Army vet claims social media posts led school to rescind job offer

The concept of so-called “cancel culture,” or penalizing individuals for their personal opinions and beliefs, has recently become a hot-button issue in many right-wing circles.

Now, U.S. Army veteran George Kemper has announced that he lost a coaching position at a private Illinois high school because of views he shared on social media.

“Posts and political opinions”

Kemper appeared on Fox News Channel’s America’s Newsroom on Thursday to discuss the school’s decision to fire him.

“I got out of the Army back in May of last year,” he said, according to Fox.

He went on: “In October, I reached out to the school and in November they offered me a job to coach there.”

Earlier this year, however, Kemper said that school officials informed him that “certain posts and political opinions” he shared online “didn’t reflect well on the school” and rescinded the offer to serve as Loyola Academy’s freshman baseball coach.

Kemper said he was informed in January that his posts expressing skepticism of ongoing COVID-19 mitigation measures were at the root of the school’s decision.

“Hoodwinked”

Of course, the veteran’s situation is just the latest to raise concerns about free speech in social media — specifically as it pertains to the pandemic and other controversial social issues.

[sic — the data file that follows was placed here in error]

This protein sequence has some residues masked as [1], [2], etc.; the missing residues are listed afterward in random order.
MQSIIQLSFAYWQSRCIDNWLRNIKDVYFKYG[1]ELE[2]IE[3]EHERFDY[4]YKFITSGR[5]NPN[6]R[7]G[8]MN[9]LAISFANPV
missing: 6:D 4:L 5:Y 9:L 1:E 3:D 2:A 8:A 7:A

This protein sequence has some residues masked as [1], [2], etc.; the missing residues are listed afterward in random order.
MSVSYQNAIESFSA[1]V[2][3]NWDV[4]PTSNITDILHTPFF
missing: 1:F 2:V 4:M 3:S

Another Illinois educator was reportedly fired for expressing disagreement with the Black Lives Matter movement.

In that case, the teacher published a social media post that read: “I find the term ‘white privilege’ as racist as the ‘N’ word. You have not walked in my shoes either so do not make assumptions about me and my so called privilege. You think America is racist? Then you have been hoodwinked by the white liberal establishment and race baiters like Jesse Jackson and Al Sharpton.”

An assistant football coach at the University of Tennessee-Chattanooga was reportedly let go after posting a critical opinion of former Georgia gubernatorial candidate Stacey Abrams.

On one hand, Kemper’s story reveals how seriously schools treat social media posts during the hiring process. On the other, it serves as further cause for concern among Americans worried about incremental attacks on their freedom of speech.

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